Driving rovers on Mars requires a certain level of understanding on how to read these models; engineers encounter this otherworldly terrain through active engagement with the image, through prolonged and intensified looking. ‘Glitch’ theory and Maurice Merleau-Ponty’s studies on perception are used to address primary research at the Jet Propulsion Laboratory (CA) to foreground the importance of embodied perception and the necessity to make Curiosity’s blind spots evident. This paper will argue that despite endeavouring to reconstruct a sense of ‘being there’ on Mars, the space of the 3D image can only ever allow us to ‘glimpse’ Mars; the glitch obscures a reconstruction of landscape that is very much framed by technology.
The Void: Feedback Spaces and Scale Differences Between Vision and Haptics
The lecture deals with physical-digital 3D-surroundings which are perceived, constructed, and steered with the aid of mobile Virtual-Reality-technologies. Dense entanglements of virtual realities, interactive real-time effects, and physical settings, as they are currently being tested in the leisure industry, in architecture, and forensics, promise to suspend the discrepancies between virtual and physical experience. In this regard, the built space, in which the VR-user is located, is reproduced as a digital action field being intensified by additional sensual information. Involved in these surroundings, visitors of theme parks are to delve into fictional worlds of imagination and space with all their senses and are to fully engage and actively launch themselves into the middle of action. In architecture, the close entanglement of built and technological surroundings is aimed at directly acting in/on space and at building correlations between digital drafts and material-analog structures. In forensics, however, the interplay of analog 1:1 model rooms and digital simulations is meant to serve as to reconstitute past crime scenes and progression of events.
But what happens if sight and touch are separated and then connected again digitally? What if the physical space is extended by virtual environments while the user loses sight of the genuine tactile sense of space? Which classifications are being developed if the depicted space complies with the physically real spatial dimensions of it, but differs in its qualities? With regard to this, the lecture pursues the phenomenon of real-virtual 3D spaces in three areas: the problem of setting and dissolving limits between image, space, and body, the issue of how the user coordinates information between control and loss of control, and, resulting from this, the concept of real-time distributed control.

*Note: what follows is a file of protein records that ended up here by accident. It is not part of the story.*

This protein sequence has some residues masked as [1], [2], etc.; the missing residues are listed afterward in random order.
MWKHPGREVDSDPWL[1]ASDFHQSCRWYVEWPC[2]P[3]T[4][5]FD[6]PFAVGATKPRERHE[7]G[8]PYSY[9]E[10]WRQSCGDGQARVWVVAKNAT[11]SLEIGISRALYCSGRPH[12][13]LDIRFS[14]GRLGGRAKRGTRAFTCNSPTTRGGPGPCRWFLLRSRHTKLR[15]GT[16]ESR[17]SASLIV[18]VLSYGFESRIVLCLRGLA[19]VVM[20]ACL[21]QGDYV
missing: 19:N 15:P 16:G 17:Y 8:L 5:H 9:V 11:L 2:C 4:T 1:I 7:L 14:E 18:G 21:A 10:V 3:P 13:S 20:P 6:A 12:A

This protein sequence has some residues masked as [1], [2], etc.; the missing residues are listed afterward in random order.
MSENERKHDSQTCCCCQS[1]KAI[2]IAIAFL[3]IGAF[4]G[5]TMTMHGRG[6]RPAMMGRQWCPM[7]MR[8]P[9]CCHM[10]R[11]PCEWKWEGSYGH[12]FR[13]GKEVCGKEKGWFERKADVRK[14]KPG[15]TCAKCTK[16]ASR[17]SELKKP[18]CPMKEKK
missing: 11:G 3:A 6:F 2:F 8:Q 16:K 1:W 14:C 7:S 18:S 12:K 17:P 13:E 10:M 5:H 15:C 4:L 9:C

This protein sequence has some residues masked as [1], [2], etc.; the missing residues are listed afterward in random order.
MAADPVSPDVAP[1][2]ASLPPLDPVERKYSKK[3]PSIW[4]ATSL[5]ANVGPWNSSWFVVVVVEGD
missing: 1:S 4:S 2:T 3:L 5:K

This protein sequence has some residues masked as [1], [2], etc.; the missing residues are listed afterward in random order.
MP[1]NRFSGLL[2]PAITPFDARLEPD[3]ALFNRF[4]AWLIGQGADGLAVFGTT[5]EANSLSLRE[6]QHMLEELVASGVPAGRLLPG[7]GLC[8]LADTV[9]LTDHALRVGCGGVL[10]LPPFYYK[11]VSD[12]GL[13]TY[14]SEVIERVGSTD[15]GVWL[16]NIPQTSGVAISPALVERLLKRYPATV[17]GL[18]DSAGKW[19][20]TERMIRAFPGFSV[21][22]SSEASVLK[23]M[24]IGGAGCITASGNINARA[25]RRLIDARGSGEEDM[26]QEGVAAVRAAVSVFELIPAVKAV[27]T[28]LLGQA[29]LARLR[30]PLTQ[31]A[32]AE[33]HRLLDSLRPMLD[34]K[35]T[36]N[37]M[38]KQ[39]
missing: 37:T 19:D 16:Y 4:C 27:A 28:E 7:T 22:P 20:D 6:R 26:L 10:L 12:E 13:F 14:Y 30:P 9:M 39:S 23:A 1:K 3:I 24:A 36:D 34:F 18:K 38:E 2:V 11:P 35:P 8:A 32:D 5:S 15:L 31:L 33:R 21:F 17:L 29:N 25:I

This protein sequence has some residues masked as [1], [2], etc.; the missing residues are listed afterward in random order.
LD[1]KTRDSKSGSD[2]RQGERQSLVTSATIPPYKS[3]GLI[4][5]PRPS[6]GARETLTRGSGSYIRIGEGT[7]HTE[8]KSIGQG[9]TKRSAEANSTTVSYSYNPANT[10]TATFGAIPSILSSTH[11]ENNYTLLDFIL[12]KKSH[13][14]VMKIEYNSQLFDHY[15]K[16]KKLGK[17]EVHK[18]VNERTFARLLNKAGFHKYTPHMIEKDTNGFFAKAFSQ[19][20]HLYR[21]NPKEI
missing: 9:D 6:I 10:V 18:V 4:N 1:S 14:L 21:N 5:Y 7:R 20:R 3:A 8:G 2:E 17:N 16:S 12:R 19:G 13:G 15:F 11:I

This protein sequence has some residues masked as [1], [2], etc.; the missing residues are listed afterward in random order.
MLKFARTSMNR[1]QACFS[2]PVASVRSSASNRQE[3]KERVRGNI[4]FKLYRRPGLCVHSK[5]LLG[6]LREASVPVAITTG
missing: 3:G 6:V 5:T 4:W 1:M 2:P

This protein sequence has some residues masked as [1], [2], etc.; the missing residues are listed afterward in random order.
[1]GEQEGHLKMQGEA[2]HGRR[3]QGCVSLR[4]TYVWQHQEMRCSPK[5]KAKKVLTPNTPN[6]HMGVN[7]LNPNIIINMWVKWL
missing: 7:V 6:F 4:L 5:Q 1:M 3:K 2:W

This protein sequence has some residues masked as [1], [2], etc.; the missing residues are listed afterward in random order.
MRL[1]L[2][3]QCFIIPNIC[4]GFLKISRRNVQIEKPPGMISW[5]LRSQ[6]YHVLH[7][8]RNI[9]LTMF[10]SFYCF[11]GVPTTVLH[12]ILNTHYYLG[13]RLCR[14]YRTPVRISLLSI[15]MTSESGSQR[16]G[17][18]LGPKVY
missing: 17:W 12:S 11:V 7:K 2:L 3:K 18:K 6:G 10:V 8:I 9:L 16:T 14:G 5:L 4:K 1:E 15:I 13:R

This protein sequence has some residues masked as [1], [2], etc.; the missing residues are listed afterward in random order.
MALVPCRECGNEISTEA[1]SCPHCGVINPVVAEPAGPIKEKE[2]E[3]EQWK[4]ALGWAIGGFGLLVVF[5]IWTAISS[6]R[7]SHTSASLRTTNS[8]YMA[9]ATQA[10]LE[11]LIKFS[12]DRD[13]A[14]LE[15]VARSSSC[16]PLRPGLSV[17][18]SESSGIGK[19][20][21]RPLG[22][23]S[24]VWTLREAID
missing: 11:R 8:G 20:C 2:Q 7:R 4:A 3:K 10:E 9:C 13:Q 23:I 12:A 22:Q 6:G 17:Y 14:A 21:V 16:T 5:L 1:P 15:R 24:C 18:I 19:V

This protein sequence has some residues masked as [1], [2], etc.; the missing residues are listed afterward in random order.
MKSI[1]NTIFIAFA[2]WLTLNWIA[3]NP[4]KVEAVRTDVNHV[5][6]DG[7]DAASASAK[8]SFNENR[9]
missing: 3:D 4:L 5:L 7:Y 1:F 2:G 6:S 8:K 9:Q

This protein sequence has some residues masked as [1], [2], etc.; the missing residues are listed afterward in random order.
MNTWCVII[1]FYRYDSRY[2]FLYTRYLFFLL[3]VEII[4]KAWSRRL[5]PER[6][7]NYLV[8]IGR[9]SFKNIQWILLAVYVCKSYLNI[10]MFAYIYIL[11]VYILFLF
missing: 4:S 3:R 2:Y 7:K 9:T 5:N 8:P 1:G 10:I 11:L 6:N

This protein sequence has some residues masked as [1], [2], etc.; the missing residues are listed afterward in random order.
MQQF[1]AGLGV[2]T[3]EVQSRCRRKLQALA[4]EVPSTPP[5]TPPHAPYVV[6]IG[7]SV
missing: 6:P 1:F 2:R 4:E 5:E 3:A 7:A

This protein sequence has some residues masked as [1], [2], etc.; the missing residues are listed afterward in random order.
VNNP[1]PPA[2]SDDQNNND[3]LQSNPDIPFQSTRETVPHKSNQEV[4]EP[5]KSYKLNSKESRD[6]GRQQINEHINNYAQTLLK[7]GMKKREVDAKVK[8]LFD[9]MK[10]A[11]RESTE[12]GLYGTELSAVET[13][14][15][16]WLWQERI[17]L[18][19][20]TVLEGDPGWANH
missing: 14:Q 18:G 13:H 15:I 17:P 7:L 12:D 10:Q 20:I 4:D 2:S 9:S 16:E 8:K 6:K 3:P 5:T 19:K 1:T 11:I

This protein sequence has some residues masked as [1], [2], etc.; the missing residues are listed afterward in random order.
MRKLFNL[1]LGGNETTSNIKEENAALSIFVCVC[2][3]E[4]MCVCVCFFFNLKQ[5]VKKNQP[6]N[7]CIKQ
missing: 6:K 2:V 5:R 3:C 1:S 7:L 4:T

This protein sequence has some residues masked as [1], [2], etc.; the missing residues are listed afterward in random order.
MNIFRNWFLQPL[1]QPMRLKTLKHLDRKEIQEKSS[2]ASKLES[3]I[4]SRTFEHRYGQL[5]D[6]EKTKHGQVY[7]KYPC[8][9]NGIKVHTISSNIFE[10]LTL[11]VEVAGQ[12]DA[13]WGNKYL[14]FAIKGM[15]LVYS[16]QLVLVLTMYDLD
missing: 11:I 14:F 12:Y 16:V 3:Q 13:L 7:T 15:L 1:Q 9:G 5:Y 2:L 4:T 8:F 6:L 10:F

Social Network Analysis in Data-Driven Warfare

Social network analysis (SNA) – which builds i.a. on sociometrics, statistics and graph theory to study social structures – is increasingly used in the military discourses and practices of the 21st century. I will analyze specific enactments of SNA in contemporary US military used as a remote-controlled and performative methodology of computational targeting, ‘counterterrorism’ & ‘counterinsurgency’. SNA like any social technology formats its object of research; namely, social worlds comprised into nodes and ties. What forms of the social do these data intensive methods and social technologies co-constitute? How are military tracking and targeting methods formatting both their objects of investigation and military logics in general?

Situational Awareness and Meaningful Human Control
This talk examines two tropes in contemporary discourses of war fighting – one longstanding, the other newly emerging – that are deeply implicated in configurations of remote control.  ‘Situational awareness,’ established in US military doctrine as a prerequisite for lawful killing, requires an understanding of one’s circumstances that is adequate to the distinction between combatants and non-combatants, and the identification of what constitutes an imminent threat.  Citing the ‘fog of war’ articulated by Prussian military analyst Carl von Clausewitz in 1832, situational awareness at once calls for clarity in moments of combat, and acknowledges its continued elusiveness.  In the context of contemporary debates regarding the regulation of automated weapon systems, ‘meaningful human control’ has been recently introduced as a requirement by the NGO Article 36, and is now accepted by a wide range of actors internationally.  Both of these tropes aspire to control over the actions of complex human-machine systems in the context of war fighting: In this talk I consider how they might be articulated and mobilised in the service of a less violent world.